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Leverage Control Loops and Intelligence for Web-based Services

Many large-scale IT applications are mission critical and cannot afford to be subject to serious defects, poor performance, or considerable downtime. Getting automated data about real-time performance issues on these applications can help developers optimize applications without blowing the timeline. Learn how to build and leverage intelligent feedback and end-to-end control into the Web services development lifecycle.


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revious articles in this series discussed ways of making development of Web services more efficient and the applications themselves highly manageable once deployed. But there is more that developers can do to facilitate a successful migration and commitment to the Web services business model.

Building and leveraging intelligent feedback and control mechanisms can help create an end-to-end view of the Web services development and management lifecycle. This means incorporating processes that provide timely indicators about the operation and performance of the Web services. A hallmark of this approach is that it also enables IT administrators to integrate business-performance analysis into the deployment process. By doing so, developers can make a significant contribution to the ongoing alignment of IT operations with business goals.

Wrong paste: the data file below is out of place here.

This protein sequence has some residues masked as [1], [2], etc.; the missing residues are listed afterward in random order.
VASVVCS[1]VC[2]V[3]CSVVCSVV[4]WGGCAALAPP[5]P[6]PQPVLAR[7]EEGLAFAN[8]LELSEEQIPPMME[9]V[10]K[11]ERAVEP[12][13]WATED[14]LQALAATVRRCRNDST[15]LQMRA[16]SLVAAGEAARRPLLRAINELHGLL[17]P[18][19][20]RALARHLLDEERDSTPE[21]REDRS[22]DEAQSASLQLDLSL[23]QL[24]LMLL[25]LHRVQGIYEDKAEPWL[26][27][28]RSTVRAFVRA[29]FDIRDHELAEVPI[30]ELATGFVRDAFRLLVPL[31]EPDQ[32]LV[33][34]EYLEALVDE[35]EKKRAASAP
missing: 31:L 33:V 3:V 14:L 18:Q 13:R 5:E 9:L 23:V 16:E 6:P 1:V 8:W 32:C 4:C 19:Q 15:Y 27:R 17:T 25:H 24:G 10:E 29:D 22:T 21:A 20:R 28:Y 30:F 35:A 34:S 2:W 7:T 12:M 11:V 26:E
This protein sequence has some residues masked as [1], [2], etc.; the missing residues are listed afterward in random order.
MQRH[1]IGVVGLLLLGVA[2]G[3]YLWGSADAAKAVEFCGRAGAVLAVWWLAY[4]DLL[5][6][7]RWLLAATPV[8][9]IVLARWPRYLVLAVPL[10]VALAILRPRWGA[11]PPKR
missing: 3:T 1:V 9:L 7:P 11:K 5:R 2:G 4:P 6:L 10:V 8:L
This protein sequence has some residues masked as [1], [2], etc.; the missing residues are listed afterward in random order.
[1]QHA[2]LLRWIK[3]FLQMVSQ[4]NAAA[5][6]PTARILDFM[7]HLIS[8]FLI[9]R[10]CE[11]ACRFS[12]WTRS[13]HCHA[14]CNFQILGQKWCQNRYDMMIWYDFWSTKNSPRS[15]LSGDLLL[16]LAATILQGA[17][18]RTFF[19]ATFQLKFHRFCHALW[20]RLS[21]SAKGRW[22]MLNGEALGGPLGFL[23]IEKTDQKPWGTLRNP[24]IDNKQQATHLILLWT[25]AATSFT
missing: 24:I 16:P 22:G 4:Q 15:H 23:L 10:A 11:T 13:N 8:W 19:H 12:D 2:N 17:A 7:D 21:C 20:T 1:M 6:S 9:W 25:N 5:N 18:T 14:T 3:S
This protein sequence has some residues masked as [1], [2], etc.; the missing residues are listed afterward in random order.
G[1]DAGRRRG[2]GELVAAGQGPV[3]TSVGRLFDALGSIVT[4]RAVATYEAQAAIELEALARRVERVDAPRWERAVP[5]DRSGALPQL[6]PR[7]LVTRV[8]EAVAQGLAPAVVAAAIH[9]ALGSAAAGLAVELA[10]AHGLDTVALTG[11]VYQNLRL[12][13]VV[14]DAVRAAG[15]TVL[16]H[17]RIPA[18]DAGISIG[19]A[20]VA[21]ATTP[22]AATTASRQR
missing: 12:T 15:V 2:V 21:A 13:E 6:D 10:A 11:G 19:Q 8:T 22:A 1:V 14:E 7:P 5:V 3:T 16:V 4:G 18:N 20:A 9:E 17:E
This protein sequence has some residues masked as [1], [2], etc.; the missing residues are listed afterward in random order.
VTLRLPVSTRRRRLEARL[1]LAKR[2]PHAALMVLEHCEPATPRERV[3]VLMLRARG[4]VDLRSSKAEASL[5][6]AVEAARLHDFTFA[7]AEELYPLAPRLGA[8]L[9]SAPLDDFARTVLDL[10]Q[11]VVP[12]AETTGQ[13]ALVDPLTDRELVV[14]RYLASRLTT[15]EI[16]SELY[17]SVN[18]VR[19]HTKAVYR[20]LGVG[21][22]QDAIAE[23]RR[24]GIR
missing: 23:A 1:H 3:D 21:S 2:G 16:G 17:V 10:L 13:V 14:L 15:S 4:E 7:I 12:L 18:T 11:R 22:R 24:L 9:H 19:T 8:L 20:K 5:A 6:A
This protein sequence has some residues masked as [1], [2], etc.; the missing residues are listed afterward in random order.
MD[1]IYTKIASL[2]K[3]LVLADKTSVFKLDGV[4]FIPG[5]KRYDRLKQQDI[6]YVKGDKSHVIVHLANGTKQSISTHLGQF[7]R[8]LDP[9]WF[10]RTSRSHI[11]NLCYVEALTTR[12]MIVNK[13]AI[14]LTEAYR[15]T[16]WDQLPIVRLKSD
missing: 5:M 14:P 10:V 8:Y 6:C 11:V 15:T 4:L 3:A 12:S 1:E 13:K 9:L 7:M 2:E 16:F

Calling on a New Breed of IT Developer
Web services are a standardized technology for building applications that connect with internal and external users. Still, it remains a serious challenge for developers to deliver cost-effective, efficient services that make internal users and external partners highly productive, and which please customers. Network availability and access, security, performance, and functionality are prominent design concerns. It is simply not enough to design secure, highly available services. Over time, services will have to be adapted to reflect changing business requirements and goals.



For example, consider a company that intends to provide detailed product information, including pricing data (which changes based on market fluctuations) vendor supplies, and commodity prices. The Web service must be made to cope with multiple-vendor Web sites, handle network outages, and respond to the user in a timely manner even when certain components are sluggish or unavailable.

This application requires a high degree of resiliency, such that every possible error and performance bottleneck is managed, and that is a very difficult design challenge. To succeed, development and deployment personnel need to work closely together to understand manageability issues. Constraints on staff and budgets can make this difficult, but a little applied creativity makes it possible to test and manage deployed applications even as you create new services, or extend and enhance existing applications.



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